Ed Doran: Student Success Guru

By Kevin Murphy

If you are looking for ideas on what it takes to be successful in college and beyond, Ed Doran holds the keys. Doran recently retired from his full time duties after 20 years at PCC.  He spent the last 10 years of his career as an educational support counselor at the Downtown campus, and remains an adjunct instructor for the STU 210 University Transfer Strategies course, which helps students make the transition from PCC to a university.

 Amy Davis, who works at the department for student success courses at Pima Community College, has nothing but good things to say about Doran.

“Ed is a wonderful Student Success faculty member who cares deeply about his students’ success in his courses and in their lives,” says Davis. “ He recognizes that Student Success courses are about behavior changes in learning and career and personal transitions and support.”

When talking with Doran, he makes it clear that properly scheduling time for school, homework, and life are all essential for college success.

“Poor time management is by far the biggest issue I see with many students,” says Doran. “Taking time to build a weekly planner, and even more importantly, a semester planner, to list class days, times, assignment due dates, test dates, etc., along with an allocated amount of study time, will help keep you on track.”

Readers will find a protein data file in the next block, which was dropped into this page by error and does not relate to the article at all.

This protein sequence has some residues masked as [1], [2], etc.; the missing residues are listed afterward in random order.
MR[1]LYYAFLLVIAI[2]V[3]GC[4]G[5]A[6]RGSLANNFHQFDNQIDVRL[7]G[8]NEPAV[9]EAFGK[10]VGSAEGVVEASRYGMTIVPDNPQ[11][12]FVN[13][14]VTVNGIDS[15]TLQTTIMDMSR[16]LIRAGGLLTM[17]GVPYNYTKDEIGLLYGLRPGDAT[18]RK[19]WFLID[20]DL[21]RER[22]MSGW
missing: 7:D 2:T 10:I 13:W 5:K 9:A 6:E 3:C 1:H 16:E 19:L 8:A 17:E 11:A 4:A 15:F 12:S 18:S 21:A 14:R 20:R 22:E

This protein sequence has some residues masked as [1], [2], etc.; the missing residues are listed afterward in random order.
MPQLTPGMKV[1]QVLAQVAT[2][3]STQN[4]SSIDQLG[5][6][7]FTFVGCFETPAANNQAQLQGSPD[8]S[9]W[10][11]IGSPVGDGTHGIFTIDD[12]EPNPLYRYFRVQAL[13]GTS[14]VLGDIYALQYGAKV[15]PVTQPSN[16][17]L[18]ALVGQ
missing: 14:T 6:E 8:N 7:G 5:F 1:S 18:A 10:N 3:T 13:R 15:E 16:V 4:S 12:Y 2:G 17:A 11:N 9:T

Doran points out that identifying their strengths and challenges helps students achieve success both in college, and beyond.

“Some students may know very well what their strengths and challenges are, but getting feedback from others is useful too,” Doran says. “Ask friends and family what they think your strengths and limitations are. I’m also a firm believer in taking career assessments to measure this. Pima’s career counselors can really help with going through the results to help identify career options that are a good fit.”

What Doran believes students neglect the most in the process of transferring to a university is inadequate time management and overlooking tuition costs.